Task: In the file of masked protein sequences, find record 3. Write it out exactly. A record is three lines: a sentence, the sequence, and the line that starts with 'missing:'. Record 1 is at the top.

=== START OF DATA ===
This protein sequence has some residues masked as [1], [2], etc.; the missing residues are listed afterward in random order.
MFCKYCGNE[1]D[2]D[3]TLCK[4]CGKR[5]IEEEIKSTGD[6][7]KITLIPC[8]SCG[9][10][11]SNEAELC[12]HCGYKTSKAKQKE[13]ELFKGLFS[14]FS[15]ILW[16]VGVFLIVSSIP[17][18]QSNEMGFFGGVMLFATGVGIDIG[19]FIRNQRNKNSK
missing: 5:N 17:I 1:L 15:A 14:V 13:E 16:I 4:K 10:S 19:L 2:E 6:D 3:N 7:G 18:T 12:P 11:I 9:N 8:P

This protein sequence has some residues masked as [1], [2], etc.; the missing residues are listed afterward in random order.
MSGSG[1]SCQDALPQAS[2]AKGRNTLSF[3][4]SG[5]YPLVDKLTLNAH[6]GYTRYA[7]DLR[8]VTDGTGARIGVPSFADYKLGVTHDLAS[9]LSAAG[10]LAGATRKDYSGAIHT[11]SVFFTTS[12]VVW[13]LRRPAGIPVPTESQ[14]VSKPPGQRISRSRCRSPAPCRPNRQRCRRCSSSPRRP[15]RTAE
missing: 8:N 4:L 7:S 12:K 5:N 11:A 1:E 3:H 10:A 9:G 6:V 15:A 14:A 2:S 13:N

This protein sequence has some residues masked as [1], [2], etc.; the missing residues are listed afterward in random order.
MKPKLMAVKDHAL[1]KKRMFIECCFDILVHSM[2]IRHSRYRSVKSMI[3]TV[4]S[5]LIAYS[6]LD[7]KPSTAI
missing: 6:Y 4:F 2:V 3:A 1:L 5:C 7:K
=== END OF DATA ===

This protein sequence has some residues masked as [1], [2], etc.; the missing residues are listed afterward in random order.
MKPKLMAVKDHAL[1]KKRMFIECCFDILVHSM[2]IRHSRYRSVKSMI[3]TV[4]S[5]LIAYS[6]LD[7]KPSTAI
missing: 6:Y 4:F 2:V 3:A 1:L 5:C 7:K